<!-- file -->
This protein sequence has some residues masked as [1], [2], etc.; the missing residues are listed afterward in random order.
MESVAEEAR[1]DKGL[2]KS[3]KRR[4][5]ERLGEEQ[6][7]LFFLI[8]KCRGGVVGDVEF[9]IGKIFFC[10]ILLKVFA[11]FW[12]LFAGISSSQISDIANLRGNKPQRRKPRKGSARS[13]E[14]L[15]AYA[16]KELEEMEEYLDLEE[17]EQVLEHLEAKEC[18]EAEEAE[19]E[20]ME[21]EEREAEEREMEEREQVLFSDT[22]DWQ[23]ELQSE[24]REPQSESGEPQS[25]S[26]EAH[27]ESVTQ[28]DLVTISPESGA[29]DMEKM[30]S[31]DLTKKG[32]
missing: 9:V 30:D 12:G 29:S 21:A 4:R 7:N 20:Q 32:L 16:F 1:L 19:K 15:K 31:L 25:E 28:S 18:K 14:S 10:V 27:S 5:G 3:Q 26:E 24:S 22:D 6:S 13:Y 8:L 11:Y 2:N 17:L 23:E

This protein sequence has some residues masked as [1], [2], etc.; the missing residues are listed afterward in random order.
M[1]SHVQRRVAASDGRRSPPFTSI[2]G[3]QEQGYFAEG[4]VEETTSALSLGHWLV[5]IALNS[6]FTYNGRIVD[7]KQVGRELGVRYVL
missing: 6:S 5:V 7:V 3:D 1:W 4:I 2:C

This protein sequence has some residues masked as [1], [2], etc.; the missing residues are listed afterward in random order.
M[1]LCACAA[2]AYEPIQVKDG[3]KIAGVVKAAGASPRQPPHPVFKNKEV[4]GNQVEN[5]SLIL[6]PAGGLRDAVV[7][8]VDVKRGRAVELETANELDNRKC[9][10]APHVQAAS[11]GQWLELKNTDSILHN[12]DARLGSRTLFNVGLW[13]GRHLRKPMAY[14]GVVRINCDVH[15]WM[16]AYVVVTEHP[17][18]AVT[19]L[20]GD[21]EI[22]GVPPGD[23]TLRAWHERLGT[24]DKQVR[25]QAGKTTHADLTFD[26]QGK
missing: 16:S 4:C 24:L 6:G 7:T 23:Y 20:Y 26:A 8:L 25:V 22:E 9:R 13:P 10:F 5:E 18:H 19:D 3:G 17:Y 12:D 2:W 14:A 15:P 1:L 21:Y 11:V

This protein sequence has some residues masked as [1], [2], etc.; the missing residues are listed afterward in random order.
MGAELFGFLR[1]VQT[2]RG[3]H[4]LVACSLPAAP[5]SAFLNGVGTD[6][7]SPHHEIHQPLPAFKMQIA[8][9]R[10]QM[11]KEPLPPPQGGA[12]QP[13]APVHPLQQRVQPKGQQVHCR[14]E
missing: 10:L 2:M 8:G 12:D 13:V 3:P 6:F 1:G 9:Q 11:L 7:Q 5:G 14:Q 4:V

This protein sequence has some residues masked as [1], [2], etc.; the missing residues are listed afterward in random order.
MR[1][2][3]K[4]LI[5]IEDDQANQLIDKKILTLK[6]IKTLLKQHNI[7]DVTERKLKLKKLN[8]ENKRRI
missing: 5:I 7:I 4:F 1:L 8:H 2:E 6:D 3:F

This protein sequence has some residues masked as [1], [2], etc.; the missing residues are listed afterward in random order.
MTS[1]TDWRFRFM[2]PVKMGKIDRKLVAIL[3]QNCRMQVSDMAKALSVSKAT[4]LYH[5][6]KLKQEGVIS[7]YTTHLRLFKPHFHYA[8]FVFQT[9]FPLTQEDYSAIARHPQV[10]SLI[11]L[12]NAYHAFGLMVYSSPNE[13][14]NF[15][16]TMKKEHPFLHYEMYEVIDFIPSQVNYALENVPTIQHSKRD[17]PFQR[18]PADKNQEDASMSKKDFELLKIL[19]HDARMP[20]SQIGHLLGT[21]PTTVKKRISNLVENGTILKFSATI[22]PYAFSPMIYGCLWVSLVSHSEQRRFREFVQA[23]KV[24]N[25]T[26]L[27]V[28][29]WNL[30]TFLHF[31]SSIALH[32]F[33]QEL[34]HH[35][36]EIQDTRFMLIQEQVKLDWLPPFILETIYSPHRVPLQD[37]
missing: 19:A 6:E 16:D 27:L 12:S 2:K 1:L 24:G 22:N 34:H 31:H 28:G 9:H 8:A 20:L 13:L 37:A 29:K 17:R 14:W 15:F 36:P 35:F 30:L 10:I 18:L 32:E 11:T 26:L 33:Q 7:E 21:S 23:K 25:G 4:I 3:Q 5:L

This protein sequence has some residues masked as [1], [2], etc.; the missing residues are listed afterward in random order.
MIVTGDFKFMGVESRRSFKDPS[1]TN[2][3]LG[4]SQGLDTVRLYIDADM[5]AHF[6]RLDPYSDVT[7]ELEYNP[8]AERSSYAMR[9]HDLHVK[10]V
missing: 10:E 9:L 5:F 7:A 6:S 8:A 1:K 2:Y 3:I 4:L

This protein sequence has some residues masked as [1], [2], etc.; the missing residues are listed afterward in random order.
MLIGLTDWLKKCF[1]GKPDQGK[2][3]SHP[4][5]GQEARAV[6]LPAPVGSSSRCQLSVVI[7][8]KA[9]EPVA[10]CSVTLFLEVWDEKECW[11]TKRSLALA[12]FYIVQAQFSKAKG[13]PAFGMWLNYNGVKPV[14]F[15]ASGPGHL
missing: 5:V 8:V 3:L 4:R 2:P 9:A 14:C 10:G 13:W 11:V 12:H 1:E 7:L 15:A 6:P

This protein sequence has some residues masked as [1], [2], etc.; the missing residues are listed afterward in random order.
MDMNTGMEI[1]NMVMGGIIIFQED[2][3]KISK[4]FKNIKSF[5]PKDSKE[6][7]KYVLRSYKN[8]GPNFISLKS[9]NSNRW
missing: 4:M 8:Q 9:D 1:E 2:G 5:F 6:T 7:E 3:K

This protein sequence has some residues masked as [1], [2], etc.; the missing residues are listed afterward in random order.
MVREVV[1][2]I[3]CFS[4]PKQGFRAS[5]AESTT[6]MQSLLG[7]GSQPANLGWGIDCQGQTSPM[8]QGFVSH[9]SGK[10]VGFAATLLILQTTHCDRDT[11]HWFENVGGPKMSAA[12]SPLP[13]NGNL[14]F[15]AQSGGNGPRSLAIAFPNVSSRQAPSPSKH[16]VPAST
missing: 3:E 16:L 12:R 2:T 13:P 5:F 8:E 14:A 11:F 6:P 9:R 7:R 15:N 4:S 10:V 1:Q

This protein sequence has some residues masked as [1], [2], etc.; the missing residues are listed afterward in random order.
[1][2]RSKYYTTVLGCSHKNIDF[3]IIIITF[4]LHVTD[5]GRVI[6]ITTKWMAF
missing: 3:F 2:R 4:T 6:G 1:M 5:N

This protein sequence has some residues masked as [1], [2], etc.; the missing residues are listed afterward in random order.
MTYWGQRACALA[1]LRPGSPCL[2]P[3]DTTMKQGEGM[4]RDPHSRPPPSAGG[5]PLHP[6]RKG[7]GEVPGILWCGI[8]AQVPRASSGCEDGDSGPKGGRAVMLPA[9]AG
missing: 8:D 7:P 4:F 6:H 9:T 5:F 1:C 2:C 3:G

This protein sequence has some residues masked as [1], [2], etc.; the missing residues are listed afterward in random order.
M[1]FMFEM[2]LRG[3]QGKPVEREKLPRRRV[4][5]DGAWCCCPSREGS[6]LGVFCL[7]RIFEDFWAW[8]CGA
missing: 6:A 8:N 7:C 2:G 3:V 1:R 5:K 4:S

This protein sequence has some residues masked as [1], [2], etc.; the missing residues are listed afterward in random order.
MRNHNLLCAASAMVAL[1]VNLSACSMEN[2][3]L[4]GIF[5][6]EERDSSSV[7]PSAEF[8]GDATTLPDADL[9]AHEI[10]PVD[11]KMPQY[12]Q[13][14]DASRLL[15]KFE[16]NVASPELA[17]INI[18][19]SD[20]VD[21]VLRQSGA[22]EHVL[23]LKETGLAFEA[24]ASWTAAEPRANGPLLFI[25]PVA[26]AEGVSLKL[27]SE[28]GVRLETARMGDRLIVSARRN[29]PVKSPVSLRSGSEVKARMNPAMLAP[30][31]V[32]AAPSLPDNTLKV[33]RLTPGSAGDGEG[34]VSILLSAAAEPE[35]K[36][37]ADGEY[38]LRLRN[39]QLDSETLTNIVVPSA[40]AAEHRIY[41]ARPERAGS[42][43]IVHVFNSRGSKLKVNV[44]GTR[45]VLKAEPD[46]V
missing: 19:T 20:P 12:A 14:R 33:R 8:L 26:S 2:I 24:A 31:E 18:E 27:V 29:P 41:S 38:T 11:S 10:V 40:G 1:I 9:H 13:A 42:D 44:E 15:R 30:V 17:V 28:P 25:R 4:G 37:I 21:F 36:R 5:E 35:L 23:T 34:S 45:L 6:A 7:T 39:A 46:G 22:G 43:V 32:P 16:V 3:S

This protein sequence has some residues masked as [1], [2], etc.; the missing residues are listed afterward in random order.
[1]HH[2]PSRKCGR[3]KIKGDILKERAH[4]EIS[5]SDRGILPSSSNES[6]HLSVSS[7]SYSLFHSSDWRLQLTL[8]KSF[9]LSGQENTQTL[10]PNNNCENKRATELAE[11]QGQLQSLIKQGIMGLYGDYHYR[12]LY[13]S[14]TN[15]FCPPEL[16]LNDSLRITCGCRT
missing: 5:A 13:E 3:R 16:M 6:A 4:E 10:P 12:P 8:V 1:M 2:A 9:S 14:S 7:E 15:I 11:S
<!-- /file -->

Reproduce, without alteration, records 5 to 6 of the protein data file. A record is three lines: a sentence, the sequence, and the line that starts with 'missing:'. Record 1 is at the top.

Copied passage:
This protein sequence has some residues masked as [1], [2], etc.; the missing residues are listed afterward in random order.
MR[1][2][3]K[4]LI[5]IEDDQANQLIDKKILTLK[6]IKTLLKQHNI[7]DVTERKLKLKKLN[8]ENKRRI
missing: 5:I 7:I 4:F 1:L 8:H 2:E 6:D 3:F

This protein sequence has some residues masked as [1], [2], etc.; the missing residues are listed afterward in random order.
MTS[1]TDWRFRFM[2]PVKMGKIDRKLVAIL[3]QNCRMQVSDMAKALSVSKAT[4]LYH[5][6]KLKQEGVIS[7]YTTHLRLFKPHFHYA[8]FVFQT[9]FPLTQEDYSAIARHPQV[10]SLI[11]L[12]NAYHAFGLMVYSSPNE[13][14]NF[15][16]TMKKEHPFLHYEMYEVIDFIPSQVNYALENVPTIQHSKRD[17]PFQR[18]PADKNQEDASMSKKDFELLKIL[19]HDARMP[20]SQIGHLLGT[21]PTTVKKRISNLVENGTILKFSATI[22]PYAFSPMIYGCLWVSLVSHSEQRRFREFVQA[23]KV[24]N[25]T[26]L[27]V[28][29]WNL[30]TFLHF[31]SSIALH[32]F[33]QEL[34]HH[35][36]EIQDTRFMLIQEQVKLDWLPPFILETIYSPHRVPLQD[37]
missing: 19:A 6:E 16:D 27:L 12:S 2:K 1:L 24:G 22:N 34:H 31:H 28:G 9:H 8:A 20:L 13:L 37:A 29:K 17:R 14:W 15:F 36:P 35:F 30:L 10:I 18:L 32:E 11:T 26:L 33:Q 7:E 21:S 23:K 25:G 4:I 3:Q 5:L